Mergers and acquisitions (M&A) have been a huge disappointment for the person/entities in whose lap the loss making or weak company has landed. Roughly, 60 percent of M&A in the last decade or two have resulted in what is known as winner’s curse---euphemism for overpayment for the controlling interest acquired in case of acquisition and generous exchange ratio in case of mergers. The acquirer more often than not commits the cardinal mistake of being carried away---putting a higher valuation on the business acquired than warranted. Tata acquisition of the Anglo-Dutch Corus Steel is a classic example of acquisition gone awry thanks to over exuberance or winner’s curse.
M&A after all is nothing but an elaborate accounting exercise where the accountants and lawyers under the fancy due diligence exercise pore over figures with microscope and examine contracts and their fine prints with more than normal caution. Yet these have proved to be woefully inadequate as valuations of both assets and liabilities of a going concern is never an easy task.
Liquidation alone brings out a company for what it is. Yes the government would be able to get rid of the white elephant Air-India not as a going concern but in bits and pieces. Transfer as going concern is a cloying sentimentality in favor of shareholders and employees which is manifesting once again with Air India disinvestment. Tatas unhappy with the first big ticket M&A exercise post liberalisation in 1992---they were peeved with an exchange ratio of 1: 15 they got from Hindustan Lever----when they merged Tata Oil Mills Company Ltd (TOMCO), changed tack and went for sale of undertaking of Lakme to Hindustan Lever. They walked away with Rs 180 crore for tangible assets and Rs 180 crore for intangibles chiefly brand names.
Indeed M&A can leave either side unhappy what it being an accounting exercise. Sale of assets is more focused with the buyer bidding only for the assets he covets. He is simply not interested in the liabilities and there is no point in thrusting them on him which is the case with M&A.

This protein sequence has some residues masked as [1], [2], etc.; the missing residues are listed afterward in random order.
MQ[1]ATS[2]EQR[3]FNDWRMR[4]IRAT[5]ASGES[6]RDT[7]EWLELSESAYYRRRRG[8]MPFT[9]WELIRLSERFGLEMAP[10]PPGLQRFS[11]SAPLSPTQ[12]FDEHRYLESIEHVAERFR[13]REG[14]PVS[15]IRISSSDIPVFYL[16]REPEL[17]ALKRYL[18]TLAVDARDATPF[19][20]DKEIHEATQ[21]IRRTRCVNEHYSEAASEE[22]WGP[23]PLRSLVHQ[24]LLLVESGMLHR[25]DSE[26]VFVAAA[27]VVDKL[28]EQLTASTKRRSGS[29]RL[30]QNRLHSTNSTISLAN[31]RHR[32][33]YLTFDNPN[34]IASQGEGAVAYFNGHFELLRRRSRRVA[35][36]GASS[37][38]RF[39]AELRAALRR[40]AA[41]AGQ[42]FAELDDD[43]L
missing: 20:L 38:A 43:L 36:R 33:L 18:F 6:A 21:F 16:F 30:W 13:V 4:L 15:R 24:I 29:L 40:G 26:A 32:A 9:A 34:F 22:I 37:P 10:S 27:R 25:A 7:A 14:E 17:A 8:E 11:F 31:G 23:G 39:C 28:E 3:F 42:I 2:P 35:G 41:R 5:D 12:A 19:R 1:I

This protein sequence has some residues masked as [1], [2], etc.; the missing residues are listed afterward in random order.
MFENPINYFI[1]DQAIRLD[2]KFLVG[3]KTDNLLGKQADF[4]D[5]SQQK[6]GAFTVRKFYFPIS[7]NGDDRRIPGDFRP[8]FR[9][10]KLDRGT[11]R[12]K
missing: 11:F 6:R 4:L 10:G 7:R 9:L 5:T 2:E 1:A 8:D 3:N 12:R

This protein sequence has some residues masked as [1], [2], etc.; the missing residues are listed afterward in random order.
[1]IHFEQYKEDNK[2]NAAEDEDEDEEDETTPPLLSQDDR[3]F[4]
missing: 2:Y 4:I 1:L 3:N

The government is contemplating one of the three courses----a 100 percent disinvestment, 74 percent and 51 percent, a Firstpost said. Under the last option, though ceding control to the acquirer, the government would still have a substantial skin in the game. Therefore it might meet with success than the first two options because the acquirer would coolly, wickedly and cynically reckon that should the acquisition sour, hit would be taken as much by him as by the government of India (GOI). 100 percent or 74 percent acquisition of shares of an entity whose fortunes have never been tested in the bourses would be suicidal in the facts and circumstances of Air India even for the most daring.
The government also seems to be in favor of demerger of Air India subsidiaries especially the ones holding considerable real estate. The stripped down version of Air India would then become even more unpalatable to the buyer. With an outstanding debt of Rs 50,000 crore and an accumulated loss of Rs 23,000 crore wiping out its equity, Air India has practically ceased to be a going concern. And the pretense must stop. Nobody is going to buy it lock, stock and barrel i.e. together with the whopping liabilities which M&A is all about.
If liquidators can be contemplated for the 12 big defaulters in the private sector led by the Essar group, there is no reason why they cannot be appointed for the state-owned Air India. Let us not entertain any wooly notions of grandeur about Maharaja, the smug and laidback mascot of the beleaguered airline because that would be self-deception bordering on delusion. Sell the planes to airlines interested in them through a global competitive bidding process. Ditto for real estate and other facilities. That would be the most transparent mode of disposal and win-win. The sale proceeds can be used to pay off the lenders and other creditors. Shareholders (read GOI) may have to take the maximum haircut. So be it.
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Updated Date: Jun 29, 2017 17:30:21 IST